The limits for a measured waveform my be displayed on oscilloscope display 95b in green color by activating Green Data inputs GD, Row inputs R, and Column inputs C of certain of the display areas 41m to 41v that correspond by their positions to the limits, while maintaining Red Data inputs RD of all display areas 41m to 41v at a low logic level (not shown). The activated display areas will briefly illuminate in green color and will be stabilized in their illuminated condition in a manner indicated earlier. The Green Data inputs GD of all display areas 41m to 41v must be maintained during subsequent measurements at a low logic level (not shown).

The oscilloscope display 95b is scanned in a cyclic sequence by shift register 52 which is adapted for shifting a single positive pulse to the right with each active transition of clock pulses 29p, to enable the columns of oscilloscope display 95b one at a time. When a positive pulse 29r appears at the output Q0 of shift register 52, the Column inputs C of display areas 41t, 41q to 41m are enabled by a high logic level. When a positive pulse 29s appears at the output Q1 of shift register 52, the Column inputs C of display areas 41u, 41r to 41n are enabled. When a positive pulse 29z appears at the output Qn of shift register 52, the Column inputs C of display areas 41v, 41s to 41p are enabled.

An analog comparator 14a, which may include an analog to digital converter, measures input waveform Vin applied to its input SIG In and develops, in accordance with the measured value of the input signal, a high voltage level at a single one of its outputs OUT 1, OUT 2 to OUT n, which represent measurement units and which are respectively coupled to rows of display areas 41m to 41v in oscilloscope display 95b.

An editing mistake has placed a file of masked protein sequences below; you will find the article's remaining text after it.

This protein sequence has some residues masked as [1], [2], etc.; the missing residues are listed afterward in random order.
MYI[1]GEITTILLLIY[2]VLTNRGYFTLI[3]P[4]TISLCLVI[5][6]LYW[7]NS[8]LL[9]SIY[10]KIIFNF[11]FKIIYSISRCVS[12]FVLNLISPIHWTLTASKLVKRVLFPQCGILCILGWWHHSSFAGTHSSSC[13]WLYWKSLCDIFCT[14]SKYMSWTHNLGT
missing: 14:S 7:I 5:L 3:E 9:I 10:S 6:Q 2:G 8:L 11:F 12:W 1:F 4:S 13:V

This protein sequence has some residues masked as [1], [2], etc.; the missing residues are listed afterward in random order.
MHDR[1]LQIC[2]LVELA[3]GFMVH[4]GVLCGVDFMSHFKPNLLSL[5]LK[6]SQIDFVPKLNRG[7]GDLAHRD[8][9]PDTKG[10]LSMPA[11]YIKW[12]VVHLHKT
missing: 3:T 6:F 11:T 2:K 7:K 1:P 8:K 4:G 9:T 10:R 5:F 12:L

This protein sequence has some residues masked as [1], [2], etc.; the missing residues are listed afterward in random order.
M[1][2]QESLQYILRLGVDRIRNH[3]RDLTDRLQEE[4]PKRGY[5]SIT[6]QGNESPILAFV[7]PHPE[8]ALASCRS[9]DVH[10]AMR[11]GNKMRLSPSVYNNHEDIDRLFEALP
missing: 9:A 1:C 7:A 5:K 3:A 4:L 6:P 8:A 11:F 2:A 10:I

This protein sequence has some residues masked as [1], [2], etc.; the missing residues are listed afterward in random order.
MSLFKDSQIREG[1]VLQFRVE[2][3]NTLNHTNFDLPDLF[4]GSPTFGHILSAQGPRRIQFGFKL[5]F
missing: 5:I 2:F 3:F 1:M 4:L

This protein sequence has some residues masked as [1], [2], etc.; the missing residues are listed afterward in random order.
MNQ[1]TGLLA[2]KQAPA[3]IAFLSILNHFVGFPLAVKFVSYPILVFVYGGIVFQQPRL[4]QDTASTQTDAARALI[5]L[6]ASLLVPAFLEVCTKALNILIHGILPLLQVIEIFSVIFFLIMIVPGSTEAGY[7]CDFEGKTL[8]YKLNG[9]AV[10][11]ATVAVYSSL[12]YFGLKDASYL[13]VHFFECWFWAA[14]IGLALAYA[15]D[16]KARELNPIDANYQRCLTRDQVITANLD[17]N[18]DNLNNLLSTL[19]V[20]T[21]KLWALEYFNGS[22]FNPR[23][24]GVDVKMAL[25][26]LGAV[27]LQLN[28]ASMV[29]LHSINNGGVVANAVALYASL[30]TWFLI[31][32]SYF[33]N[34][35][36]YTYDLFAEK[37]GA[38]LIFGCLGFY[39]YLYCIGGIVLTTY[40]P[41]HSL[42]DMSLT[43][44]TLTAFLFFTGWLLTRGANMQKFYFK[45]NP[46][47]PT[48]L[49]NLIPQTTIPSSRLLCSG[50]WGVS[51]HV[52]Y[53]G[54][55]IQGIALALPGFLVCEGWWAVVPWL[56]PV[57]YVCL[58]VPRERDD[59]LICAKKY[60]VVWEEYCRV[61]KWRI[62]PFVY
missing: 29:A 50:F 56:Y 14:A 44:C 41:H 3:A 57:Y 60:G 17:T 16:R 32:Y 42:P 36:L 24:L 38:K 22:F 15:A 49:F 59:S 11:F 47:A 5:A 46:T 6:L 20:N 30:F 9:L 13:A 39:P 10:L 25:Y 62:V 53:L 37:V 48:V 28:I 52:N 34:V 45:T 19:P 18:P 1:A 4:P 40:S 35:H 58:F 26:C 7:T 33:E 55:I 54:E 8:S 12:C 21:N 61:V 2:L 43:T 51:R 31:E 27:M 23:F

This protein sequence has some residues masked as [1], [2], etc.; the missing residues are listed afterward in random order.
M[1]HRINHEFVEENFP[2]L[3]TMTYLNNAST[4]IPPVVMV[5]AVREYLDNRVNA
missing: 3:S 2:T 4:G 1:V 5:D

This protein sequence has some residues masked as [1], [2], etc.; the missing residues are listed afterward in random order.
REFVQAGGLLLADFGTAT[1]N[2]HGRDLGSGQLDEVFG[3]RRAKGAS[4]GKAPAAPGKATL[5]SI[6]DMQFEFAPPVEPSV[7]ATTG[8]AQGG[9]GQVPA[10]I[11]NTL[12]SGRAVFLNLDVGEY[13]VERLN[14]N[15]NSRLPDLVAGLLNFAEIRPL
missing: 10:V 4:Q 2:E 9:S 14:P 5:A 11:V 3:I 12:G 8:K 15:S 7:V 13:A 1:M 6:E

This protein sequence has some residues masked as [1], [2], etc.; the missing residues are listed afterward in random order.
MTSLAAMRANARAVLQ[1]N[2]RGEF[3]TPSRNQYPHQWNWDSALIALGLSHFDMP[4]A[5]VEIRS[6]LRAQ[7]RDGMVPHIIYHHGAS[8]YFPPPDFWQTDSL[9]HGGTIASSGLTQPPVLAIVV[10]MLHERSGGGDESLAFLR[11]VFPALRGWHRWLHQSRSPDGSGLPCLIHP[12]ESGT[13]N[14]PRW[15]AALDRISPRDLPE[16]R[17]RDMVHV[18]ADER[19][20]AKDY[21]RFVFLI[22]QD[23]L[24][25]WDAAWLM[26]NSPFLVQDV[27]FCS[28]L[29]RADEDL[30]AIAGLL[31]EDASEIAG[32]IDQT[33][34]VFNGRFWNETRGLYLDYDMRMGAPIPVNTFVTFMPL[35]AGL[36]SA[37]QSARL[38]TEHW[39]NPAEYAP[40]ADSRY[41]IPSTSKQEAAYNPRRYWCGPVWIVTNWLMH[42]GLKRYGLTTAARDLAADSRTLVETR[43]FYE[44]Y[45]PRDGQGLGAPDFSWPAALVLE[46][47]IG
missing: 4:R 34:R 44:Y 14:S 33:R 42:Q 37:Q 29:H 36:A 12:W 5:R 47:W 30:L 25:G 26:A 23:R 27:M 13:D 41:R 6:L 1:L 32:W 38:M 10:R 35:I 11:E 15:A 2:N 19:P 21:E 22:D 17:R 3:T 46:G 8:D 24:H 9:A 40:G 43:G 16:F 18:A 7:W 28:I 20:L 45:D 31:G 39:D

Considering as an example the measured value of the input waveform to be 1 measurement unit at the time when the first column of oscilloscope display 95b is enabled, the output OUT 1 of analog comparator 14a rises to a high logic level to activate row of display areas 41t, 41u to 41v. Since at that moment only display area 41t has its Column input C at a high logic level, it briefly illuminates in red color and will be stabilized in its illuminated condition in a manner previously pointed out.

When the measured value of the input signal is 2 measurement units at the time when the second column of oscilloscope display 95b is enabled, the output OUT 2 of analog comparator 14a rises to a high logic level to activate row of display areas 41q, 41r to 41s. Since at that moment only display area 41r has its Column input C at a high logic level, it briefly illuminates in red color and will be stabilized in its illuminated condition.